my fourth Cacti template

We got a new Synaccess NetBooter networked power switch.  Not only does this device do SNMP, but it supposedly reports on temperature and power utilization via SNMP.  These are useful things to alarm on, and even to graph.  So, I’m creating Cacti templates for them.

First, do a snmpwalk on the device.  I’m specifically interested in the device-specific SNMP mibs, the “enterprise” tree.

# snmpwalk -v 1 -c community hostname .1.3.6.1.4.1SNMPv2-SMI::enterprises.21728.2.4.1.1.1.0 = STRING: “NP-1601D ”
SNMPv2-SMI::enterprises.21728.2.4.1.1.2.0 = STRING: “power1”
SNMPv2-SMI::enterprises.21728.2.4.1.1.3.0 = INTEGER: 16
SNMPv2-SMI::enterprises.21728.2.4.1.1.4.0 = INTEGER: 1
SNMPv2-SMI::enterprises.21728.2.4.1.1.5.0 = INTEGER: 583002
SNMPv2-SMI::enterprises.21728.2.4.1.1.6.0 = STRING: “6.10”

OK, so I’m getting SNMP, but no interpretation of the SNMP values.  This particular device includes an option to download the SNMP MIB file in the device Web interface (a very nice little feature that I sincerely wish more vendors would implement!)  Grab the MIB file, dump in in $MIBDIRS.  At my next snmpwalk I get:

SYNACCESS-MIB::systemModel.0 = STRING: NP-1601D
SYNACCESS-MIB::systemName.0 = STRING: ham-power1
SYNACCESS-MIB::powerOutletNum.0 = INTEGER: 16
SYNACCESS-MIB::serialPortNum.0 = INTEGER: 1
SYNACCESS-MIB::systemUpTime.0 = INTEGER: 583603
SYNACCESS-MIB::swVersion.0 = STRING: 6.10

Much better.  Browsing the results, I see some things that look interesting:

SYNACCESS-MIB::currentDrawStatus1 = INTEGER: 0
SYNACCESS-MIB::currentDrawStatus2 = INTEGER: 0
SYNACCESS-MIB::currentDrawMax1 = INTEGER: 0
SYNACCESS-MIB::currentDrawMax2 = INTEGER: 1
SYNACCESS-MIB::temperatureReading = INTEGER: 73

First, let’s verify that these what they appear to be.

# snmptranslate -Td SYNACCESS-MIB::temperatureReading

SYNACCESS-MIB::currentDrawStatus1
currentDrawStatus1 OBJECT-TYPE
— FROM       SYNACCESS-MIB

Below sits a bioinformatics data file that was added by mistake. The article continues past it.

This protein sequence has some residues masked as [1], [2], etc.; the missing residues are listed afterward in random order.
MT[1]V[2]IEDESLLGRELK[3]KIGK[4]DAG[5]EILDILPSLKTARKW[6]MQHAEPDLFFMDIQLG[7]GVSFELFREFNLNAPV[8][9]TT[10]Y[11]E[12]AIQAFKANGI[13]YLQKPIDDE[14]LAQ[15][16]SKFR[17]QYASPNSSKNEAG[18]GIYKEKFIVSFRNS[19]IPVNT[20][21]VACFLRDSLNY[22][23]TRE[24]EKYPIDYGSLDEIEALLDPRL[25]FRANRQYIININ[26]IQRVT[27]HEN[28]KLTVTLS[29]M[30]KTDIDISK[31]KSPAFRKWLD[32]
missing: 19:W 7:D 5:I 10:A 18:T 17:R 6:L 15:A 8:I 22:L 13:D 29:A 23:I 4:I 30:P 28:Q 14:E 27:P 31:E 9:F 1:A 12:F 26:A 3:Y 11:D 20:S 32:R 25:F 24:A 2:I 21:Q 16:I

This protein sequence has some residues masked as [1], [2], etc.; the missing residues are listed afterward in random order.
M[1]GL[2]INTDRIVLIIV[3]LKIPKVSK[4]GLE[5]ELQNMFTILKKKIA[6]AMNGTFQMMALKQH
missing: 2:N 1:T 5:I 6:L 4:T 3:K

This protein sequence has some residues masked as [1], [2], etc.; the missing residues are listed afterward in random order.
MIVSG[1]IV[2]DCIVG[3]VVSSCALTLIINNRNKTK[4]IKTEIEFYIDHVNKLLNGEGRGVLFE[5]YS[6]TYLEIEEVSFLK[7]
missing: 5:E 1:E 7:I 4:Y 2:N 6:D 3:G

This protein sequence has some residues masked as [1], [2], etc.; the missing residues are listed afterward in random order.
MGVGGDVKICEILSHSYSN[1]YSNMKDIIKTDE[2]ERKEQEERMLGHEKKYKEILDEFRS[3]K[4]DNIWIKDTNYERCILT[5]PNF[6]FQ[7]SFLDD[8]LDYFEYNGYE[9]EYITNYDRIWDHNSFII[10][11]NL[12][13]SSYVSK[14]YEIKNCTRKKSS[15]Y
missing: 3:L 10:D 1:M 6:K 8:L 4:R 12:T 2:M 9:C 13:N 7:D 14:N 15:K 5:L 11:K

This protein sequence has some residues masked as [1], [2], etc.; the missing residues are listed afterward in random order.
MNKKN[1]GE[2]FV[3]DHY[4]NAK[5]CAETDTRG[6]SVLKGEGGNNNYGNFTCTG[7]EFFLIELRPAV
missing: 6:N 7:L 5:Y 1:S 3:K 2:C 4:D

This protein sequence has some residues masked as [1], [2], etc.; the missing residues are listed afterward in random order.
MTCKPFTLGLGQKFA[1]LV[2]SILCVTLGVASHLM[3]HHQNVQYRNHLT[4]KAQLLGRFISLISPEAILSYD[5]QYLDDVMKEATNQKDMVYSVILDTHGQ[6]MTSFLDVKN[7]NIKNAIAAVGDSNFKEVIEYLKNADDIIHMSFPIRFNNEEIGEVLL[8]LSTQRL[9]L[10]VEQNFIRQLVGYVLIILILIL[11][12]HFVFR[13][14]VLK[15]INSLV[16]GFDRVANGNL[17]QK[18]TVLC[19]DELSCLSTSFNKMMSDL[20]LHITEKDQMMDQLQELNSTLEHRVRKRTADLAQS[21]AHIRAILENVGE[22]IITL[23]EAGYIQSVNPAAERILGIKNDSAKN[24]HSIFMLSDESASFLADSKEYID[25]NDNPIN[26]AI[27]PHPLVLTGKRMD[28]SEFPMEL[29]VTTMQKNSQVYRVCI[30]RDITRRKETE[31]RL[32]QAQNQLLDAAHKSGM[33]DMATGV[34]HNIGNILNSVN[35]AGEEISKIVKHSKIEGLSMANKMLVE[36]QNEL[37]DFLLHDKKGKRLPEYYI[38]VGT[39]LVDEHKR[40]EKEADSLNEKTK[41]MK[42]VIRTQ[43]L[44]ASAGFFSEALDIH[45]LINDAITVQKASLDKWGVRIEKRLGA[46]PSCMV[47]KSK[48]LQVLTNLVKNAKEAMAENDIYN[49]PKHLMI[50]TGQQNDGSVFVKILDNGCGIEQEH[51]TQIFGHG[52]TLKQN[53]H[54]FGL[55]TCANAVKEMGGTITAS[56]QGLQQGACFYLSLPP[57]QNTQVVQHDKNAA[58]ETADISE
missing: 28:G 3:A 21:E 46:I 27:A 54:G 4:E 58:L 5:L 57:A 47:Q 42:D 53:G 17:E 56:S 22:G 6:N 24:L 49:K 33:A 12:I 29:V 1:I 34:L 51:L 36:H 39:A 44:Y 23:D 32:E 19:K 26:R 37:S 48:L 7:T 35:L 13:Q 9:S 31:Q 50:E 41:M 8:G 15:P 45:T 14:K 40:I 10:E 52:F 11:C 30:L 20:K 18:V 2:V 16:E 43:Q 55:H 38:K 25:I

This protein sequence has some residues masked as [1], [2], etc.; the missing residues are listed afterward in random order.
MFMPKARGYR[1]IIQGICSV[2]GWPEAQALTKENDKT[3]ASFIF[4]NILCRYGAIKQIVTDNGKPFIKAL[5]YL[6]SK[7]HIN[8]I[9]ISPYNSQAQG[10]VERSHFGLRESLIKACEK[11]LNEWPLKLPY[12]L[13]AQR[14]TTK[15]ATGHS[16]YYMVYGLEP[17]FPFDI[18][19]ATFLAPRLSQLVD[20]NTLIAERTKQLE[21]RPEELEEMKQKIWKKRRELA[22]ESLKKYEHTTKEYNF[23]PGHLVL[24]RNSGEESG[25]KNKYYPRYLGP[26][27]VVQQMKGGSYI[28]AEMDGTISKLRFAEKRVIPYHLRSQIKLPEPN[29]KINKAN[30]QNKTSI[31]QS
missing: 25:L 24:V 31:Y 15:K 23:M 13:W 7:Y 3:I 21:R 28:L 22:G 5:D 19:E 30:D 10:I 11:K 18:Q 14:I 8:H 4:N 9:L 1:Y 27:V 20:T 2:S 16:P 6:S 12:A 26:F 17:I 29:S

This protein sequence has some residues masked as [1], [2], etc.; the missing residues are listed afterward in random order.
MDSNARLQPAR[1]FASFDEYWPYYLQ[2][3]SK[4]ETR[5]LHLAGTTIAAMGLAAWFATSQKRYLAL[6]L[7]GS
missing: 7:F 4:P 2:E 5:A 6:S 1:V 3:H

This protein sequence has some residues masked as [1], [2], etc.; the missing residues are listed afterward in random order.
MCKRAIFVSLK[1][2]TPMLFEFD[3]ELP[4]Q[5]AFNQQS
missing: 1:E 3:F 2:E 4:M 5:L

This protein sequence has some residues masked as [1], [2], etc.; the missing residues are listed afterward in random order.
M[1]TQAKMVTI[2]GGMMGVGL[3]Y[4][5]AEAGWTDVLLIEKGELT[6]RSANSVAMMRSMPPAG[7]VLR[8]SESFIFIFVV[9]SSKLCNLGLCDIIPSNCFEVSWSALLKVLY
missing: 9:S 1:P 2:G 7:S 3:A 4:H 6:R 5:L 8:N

SYNTAX        Integer32 (0..35)
MAX-ACCESS    read-only
STATUS        current
DESCRIPTION   “Total AC current draw in amps for the first AC power bank sensor. This object is valid only if the current sensor module is installed.
AC power draw is monitored on each power cord or bank.  ”
::= { iso(1) org(3) dod(6) internet(1) private(4) enterprises(1) synaccess(21728) nm(2) subsystem(4) synSys(1) enviroOpTables(3) enviroTable(1) enviroEntry(1) 3 }

Yes, this OID is actually what it looks like.  I want to graph the OID .1.3.6.1.4.1.21728.2.4.1.3.1.1.3.

Open Cacti.  Browse to “Data Templates.”

Cacti is complicated, in part because RRD is complicated, which is because SNMP is complicated.  (Words other than “complicated” come to mind, but I’m trying to avoid that kind of language.)  Common sense tells me that the best way to create new Cacti templates is to copy an existing template that’s fairly close to what I want.  Many Cacti graphs have multiple values in a single graph, or are based on OID counters (traffic), or are based on indexed values (space on disk partitions).

So, find an existing data template for an OID that behaves like the graph you want to create.  In this case, I want to graph a single integer value.  My closest existing Cacti data template is “Host MIB – Processes.”  Go to Data Templates and select your model, then browse to the bottom.  At “Choose an Action,” select “Duplicate” and click Go.  You’ll get a page with a field to change the name of your data template.  I change this one to “netBooter Temperature.”

Open your copied data template.  I changed the Data Source name to |host_description| – Temperature.  The internal data source name I change to “temp.”  The maximum value of 1000 we inherited from the process count template would work, but if the sever room gets anywhere near that temperature our problem space will change drastically.  I set the maximum value to 150.  Finally, I change the OID to .1.3.6.1.4.1.21728.2.4.1.3.1.1.8.  That’s one complete  data source.  Double-check your work; changing data templates that are in use is a pain.

Now for a matching graph template.  Again, start with a graph template that’s close to what you want and modify it.  The processes graph template will work for us.  Go to Graph Templates, select “Host MIB – Processes,” and duplicate it.  Change the name to “netBooter Temperature” for consistency.

Edit the graph template and systematically change everything that says “Processes” to “Temperature.”  In every Graph Template Item, change the Data Source to the “netBooter Temperature.”  Leave all of the RRD graph construction values alone; graph templates can easily be changed after you start collecting data.

Now go to the device.  Add the “netBooter Temperature” data source.  Create a graph for the device, using the “netBooter Temperature” graph template.

Now walk away for a while.  If you did everything correctly, then a graph should start to appear.

Why do I call this my fourth Cacti template?  Because I tried to create this graph four times today.  The first three times, it didn’t work.  I’ve endured RRD’s cruel lash for over a decade worked with RRD for many years, and so I thought I could create a template from scratch.  Once again, I had to learn the most vital lesson in systems administration:  steal from what works.  Sigh.

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